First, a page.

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Going solely by the requirement to generate a bunch of assignment statements (but not necessarily execute said statements), we'll start with our sample data file: $ cat mark_line.dat mark_line variable1 value1 value2 mark_line variable2 value3 mark_line variable3 value4 value5 value6 value7 mark_line variable4 value8 mark_line mark_line mark_line Next is a ...


0

EDIT: Trying one more time to get OP's expected output by making first field as index key. awk ' BEGIN{ FS="|" } NR==FNR{ exclude[$1] next } !($1 in exclude) ' file2.txt file1.txt Your code looks good, could you please try following there may be a have if control M characters in your samples. Try removing them before processing them. awk '{gsub(/\r|[...


0

cat /var/run/myProcess.pid | sudo xargs kill -9


3

Change if ($12) to if ($12 || $13) This will assign R if either of them is non-zero, and leave it at 0 if both of them are zero.


3

Could you please try following. awk -v G="$g" -v theta="$theta_vs" -v z="$z_s" '{R=0; if($12 || $13) R=((G/theta)*($11-theta)*($8-z))/(($12^2)+($13^2)); print $1,$2,$3,$4,$5,$6,$7,$8,$9,$10,$11,$12,$13,R }' Input_file In case your lines have only 13 fields then as per Ed sir's suggestion adding following. awk -v G="$g" -v theta="$theta_vs" -v z="$z_s" '{R=...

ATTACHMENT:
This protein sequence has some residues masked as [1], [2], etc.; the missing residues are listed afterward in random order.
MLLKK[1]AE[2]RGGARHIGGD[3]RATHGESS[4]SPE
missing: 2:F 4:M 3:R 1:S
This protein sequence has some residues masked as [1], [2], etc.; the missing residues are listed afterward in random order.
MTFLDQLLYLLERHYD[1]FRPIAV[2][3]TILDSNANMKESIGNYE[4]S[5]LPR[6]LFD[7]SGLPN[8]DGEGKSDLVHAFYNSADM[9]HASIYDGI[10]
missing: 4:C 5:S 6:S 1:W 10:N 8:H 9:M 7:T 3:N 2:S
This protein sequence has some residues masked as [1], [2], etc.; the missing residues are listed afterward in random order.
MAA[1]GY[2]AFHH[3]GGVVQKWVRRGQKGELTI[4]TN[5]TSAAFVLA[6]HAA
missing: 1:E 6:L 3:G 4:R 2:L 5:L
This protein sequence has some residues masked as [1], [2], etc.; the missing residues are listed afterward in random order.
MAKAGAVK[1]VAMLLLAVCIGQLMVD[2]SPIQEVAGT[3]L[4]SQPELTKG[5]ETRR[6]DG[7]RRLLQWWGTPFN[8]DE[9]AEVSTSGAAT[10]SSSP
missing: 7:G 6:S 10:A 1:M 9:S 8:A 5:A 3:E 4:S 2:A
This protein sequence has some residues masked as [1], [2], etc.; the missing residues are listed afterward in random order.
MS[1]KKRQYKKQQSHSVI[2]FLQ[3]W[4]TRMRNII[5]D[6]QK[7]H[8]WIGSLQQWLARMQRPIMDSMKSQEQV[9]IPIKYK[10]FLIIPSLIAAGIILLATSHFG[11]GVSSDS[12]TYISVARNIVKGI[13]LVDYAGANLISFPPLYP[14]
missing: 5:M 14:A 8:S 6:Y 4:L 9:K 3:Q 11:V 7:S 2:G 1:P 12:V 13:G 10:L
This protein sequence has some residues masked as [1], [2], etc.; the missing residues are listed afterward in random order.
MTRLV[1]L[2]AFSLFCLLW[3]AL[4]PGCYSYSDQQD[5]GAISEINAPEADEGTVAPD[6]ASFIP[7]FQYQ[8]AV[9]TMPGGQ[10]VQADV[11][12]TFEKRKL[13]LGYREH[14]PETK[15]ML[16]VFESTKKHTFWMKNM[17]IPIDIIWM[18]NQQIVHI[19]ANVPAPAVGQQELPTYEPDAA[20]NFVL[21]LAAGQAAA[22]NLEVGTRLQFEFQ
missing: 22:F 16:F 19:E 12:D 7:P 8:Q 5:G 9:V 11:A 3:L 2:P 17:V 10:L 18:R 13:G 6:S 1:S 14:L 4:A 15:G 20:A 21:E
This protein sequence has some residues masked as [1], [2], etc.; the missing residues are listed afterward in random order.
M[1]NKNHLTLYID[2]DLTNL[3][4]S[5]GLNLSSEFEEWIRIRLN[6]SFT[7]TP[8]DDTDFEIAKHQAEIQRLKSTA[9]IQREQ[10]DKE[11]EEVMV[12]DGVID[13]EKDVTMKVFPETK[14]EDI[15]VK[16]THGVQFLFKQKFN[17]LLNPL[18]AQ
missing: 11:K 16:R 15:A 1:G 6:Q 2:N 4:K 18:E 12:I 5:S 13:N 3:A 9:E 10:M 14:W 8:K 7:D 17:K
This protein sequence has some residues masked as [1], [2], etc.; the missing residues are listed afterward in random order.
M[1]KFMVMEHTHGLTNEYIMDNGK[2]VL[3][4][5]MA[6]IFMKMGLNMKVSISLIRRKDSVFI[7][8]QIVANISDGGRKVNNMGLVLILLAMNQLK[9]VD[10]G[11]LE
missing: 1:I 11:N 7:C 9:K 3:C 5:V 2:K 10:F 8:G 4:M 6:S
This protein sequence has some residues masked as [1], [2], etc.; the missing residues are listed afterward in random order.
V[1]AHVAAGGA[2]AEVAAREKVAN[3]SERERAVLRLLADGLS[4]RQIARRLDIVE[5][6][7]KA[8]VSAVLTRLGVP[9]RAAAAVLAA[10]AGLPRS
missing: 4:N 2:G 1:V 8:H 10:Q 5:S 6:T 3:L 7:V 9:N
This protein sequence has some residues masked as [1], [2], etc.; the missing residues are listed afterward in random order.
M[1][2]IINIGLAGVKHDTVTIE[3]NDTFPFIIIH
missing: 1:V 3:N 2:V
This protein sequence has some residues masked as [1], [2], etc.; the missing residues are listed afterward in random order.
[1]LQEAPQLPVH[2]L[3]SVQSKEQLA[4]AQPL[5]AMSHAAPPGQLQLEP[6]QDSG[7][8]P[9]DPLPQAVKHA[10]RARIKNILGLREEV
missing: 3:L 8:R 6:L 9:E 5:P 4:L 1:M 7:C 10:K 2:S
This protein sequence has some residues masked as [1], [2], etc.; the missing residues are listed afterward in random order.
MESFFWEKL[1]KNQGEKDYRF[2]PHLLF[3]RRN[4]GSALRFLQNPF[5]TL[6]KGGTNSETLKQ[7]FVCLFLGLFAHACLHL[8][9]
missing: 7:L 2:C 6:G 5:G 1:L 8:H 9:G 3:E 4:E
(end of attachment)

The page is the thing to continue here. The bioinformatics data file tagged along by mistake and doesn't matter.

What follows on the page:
0

For-loops can also be written as such: #!/bin/bash sum=$(( 0 )) for (( i=1; i<=5; i++ )) do sum=$(( $sum+i*i*i )) echo "Sum is: $sum" for (( j=1; j<=5; j++ )) do sum=$(( $sum+j*j*j )) echo "Sum is: $sum" done done


1

You do it nearly the same way your would in Java. for ((i = 1; i <= $1; i++)); do ... done Brace expansion is meant for interactive use, and does not expand parameters.


0

this is one way of doing it $ sum=0; for i in {1..10}; do ((sum+=i*i*i)); done; echo $sum 3025 but probably bash is not the right tool for this.


1

As you may alredy know there are some spesial system sequinces that controll output to terminal. This for example will turn text red '\e[31m' and this will print text in certain column\line '\e[${LINE};${COLUMN}H'. So we will use that. First i will create this 'data' array with "name value" pairs to simulate your case. data=( "Accounts 5" "Banned ...


0

There are several ways to stop or continue after a failed command. Here are some examples: Include the command as if condition maybe the best way $ if echo foo; then echo bar; fi foo bar Inspect the exit code to know the result of a given command (the standard is to return a 0 exit code in case of success and a variable code from 1 to 255 in ...


0

You may get a significant search speedup with ugrep to match the strings in the_ids.txt in your large huge.csv file: ugrep -F -f the_ids.txt huge.csv This works with GNU grep too, but I expect ugrep to run several times faster.


3